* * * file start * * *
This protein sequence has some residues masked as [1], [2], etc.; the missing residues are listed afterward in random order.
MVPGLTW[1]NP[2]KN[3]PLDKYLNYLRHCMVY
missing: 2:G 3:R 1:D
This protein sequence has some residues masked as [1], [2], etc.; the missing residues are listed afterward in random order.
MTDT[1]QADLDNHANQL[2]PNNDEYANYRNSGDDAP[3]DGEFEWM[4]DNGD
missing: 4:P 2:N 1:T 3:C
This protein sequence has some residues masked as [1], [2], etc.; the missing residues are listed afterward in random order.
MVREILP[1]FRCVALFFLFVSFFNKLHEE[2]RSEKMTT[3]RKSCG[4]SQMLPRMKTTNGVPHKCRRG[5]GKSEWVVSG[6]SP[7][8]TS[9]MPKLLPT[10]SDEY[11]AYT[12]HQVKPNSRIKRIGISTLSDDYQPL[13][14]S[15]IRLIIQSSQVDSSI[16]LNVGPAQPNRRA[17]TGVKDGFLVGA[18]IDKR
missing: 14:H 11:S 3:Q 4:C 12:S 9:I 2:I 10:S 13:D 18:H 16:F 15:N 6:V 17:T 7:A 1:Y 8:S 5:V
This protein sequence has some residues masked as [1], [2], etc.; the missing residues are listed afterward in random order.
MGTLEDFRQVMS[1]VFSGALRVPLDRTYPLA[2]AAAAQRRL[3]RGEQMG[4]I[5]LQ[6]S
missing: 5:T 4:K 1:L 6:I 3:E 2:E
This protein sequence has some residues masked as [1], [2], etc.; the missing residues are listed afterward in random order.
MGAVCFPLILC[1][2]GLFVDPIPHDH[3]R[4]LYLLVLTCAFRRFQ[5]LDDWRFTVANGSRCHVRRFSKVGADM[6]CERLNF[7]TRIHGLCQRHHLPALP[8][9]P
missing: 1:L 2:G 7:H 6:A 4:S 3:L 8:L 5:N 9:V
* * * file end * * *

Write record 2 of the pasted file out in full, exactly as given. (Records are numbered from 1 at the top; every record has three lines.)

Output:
This protein sequence has some residues masked as [1], [2], etc.; the missing residues are listed afterward in random order.
MTDT[1]QADLDNHANQL[2]PNNDEYANYRNSGDDAP[3]DGEFEWM[4]DNGD
missing: 4:P 2:N 1:T 3:C